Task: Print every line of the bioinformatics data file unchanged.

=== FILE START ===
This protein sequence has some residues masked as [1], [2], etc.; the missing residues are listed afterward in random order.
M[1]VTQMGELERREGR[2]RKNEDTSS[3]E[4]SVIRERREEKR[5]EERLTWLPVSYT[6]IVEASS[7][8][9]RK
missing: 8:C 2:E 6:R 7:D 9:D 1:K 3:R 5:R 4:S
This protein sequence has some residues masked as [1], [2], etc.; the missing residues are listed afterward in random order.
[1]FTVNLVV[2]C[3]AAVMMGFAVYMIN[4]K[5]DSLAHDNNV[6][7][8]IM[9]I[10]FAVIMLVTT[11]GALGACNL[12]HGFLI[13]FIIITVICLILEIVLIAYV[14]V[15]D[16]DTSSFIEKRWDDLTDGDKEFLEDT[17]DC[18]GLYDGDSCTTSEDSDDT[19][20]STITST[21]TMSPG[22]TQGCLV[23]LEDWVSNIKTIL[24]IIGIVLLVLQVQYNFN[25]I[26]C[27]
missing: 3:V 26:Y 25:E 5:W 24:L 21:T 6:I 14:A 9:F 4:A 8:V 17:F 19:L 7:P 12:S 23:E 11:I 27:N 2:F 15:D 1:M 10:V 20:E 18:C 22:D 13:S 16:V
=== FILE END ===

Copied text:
This protein sequence has some residues masked as [1], [2], etc.; the missing residues are listed afterward in random order.
M[1]VTQMGELERREGR[2]RKNEDTSS[3]E[4]SVIRERREEKR[5]EERLTWLPVSYT[6]IVEASS[7][8][9]RK
missing: 8:C 2:E 6:R 7:D 9:D 1:K 3:R 5:R 4:S
This protein sequence has some residues masked as [1], [2], etc.; the missing residues are listed afterward in random order.
[1]FTVNLVV[2]C[3]AAVMMGFAVYMIN[4]K[5]DSLAHDNNV[6][7][8]IM[9]I[10]FAVIMLVTT[11]GALGACNL[12]HGFLI[13]FIIITVICLILEIVLIAYV[14]V[15]D[16]DTSSFIEKRWDDLTDGDKEFLEDT[17]DC[18]GLYDGDSCTTSEDSDDT[19][20]STITST[21]TMSPG[22]TQGCLV[23]LEDWVSNIKTIL[24]IIGIVLLVLQVQYNFN[25]I[26]C[27]
missing: 3:V 26:Y 25:E 5:W 24:L 21:T 6:I 14:A 9:F 4:A 8:V 17:F 19:L 7:P 12:S 23:E 11:I 27:N 2:F 15:D 1:M 10:V 20:E 18:C 22:D 13:S 16:V